To find a topic for our project that incorporated this year’s theme, we thought about the groups of people who have been discriminated against or denied rights in history. We scoured the Internet, skimming through many timelines and history websites. We considered topics such as the Geneva Convention and McCarthyism, and eventually came across the Soviet Jewry Movement. Because this topic is not as widely known, we felt that it would be a perfect choice from a learning standpoint, both for us and for those viewing our website. In addition, one of our group members has an interesting family connection to the Soviet Jewry Movement: many of Michelle’s close relatives wouldn’t be here in the U.S. if not for the increased emigration of Soviet Jews in the 1980s.
We began our research by browsing through books and websites in order to get a better understanding of the major components of our topic. The task of organizing the information we collected and deciding what to include in our website proved very challenging, due to the breadth of available source material. We decided to focus on the movement as seen from two different perspectives: that of the Jews in the Soviet Union who were being denied the right to leave, and that of their counterparts in the West who worked tirelessly to free their brethren. After setting up the website, we contacted former refusenik Tatiana Zunshine (also Michelle’s great-aunt), who gave us access to her collection of many letters and documents, which proved invaluable in our research. Our interview with Tatiana also provided us with audio clips that we used throughout our website.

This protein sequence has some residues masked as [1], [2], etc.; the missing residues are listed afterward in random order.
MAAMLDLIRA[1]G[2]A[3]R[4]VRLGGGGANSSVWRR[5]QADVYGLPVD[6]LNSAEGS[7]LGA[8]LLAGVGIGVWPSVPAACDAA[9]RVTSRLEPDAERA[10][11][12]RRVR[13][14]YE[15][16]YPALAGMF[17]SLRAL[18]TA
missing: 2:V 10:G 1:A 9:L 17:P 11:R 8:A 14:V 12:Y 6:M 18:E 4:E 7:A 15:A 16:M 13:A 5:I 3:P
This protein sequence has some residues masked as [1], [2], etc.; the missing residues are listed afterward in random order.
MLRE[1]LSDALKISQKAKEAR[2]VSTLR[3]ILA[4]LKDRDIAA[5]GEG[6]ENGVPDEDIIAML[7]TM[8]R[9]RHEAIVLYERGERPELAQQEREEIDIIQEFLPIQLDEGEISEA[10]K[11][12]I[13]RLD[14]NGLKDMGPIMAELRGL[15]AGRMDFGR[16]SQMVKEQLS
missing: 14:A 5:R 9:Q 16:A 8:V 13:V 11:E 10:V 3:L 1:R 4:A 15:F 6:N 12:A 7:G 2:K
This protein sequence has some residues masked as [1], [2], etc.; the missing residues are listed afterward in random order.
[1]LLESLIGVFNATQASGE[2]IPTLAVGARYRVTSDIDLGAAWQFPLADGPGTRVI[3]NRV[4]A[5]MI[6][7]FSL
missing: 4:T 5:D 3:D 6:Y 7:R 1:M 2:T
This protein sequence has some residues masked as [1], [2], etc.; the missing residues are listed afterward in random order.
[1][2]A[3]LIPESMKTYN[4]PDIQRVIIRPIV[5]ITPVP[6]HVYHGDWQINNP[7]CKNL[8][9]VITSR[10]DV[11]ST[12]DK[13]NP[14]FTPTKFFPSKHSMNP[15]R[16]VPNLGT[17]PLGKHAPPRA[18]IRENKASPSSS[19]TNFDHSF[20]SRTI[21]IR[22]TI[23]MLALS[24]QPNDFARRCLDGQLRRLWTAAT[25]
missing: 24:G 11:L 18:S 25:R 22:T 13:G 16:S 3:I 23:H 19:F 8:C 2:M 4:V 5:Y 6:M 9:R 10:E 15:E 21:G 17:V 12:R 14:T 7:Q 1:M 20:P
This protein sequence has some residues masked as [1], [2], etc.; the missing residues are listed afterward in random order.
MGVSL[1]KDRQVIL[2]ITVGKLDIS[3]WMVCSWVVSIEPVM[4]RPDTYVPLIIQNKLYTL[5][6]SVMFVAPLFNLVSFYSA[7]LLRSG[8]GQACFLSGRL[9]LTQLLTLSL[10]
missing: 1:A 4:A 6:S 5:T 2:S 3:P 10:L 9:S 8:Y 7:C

A website seemed like the perfect choice for our project medium, because it would allow us to create an interactive, multimedia project with plenty of opportunity for creativity. Also, a website would be the most efficient and convenient choice, since we all would be able to work simultaneously on different pages of the site. All of our group members had previous experience with computers, and were comfortable working with a website format. In order to make it easy to view the source of our information, we linked all of our quotes and pictures to bibliography entries. We also used a blue font color for the quotes to make them stand out.
Our topic fits this year’s theme of “Rights and Responsibilities in History” perfectly. On the one hand, it incorporates the struggle for the right of the Soviet Jews to leave the USSR. The Soviet Union’s denial of this basic right was the impetus for the Soviet Jewry Movement. On the other hand, all the sacrifices the Soviet Jews had to make in order to protest their right to leave would have gone to waste, if not for the unwavering support of the American Jews. Driven by guilt over their failure to save six million Jews during the Holocaust, the Western Jewish community felt a strong sense of responsibility to their brethren in the USSR.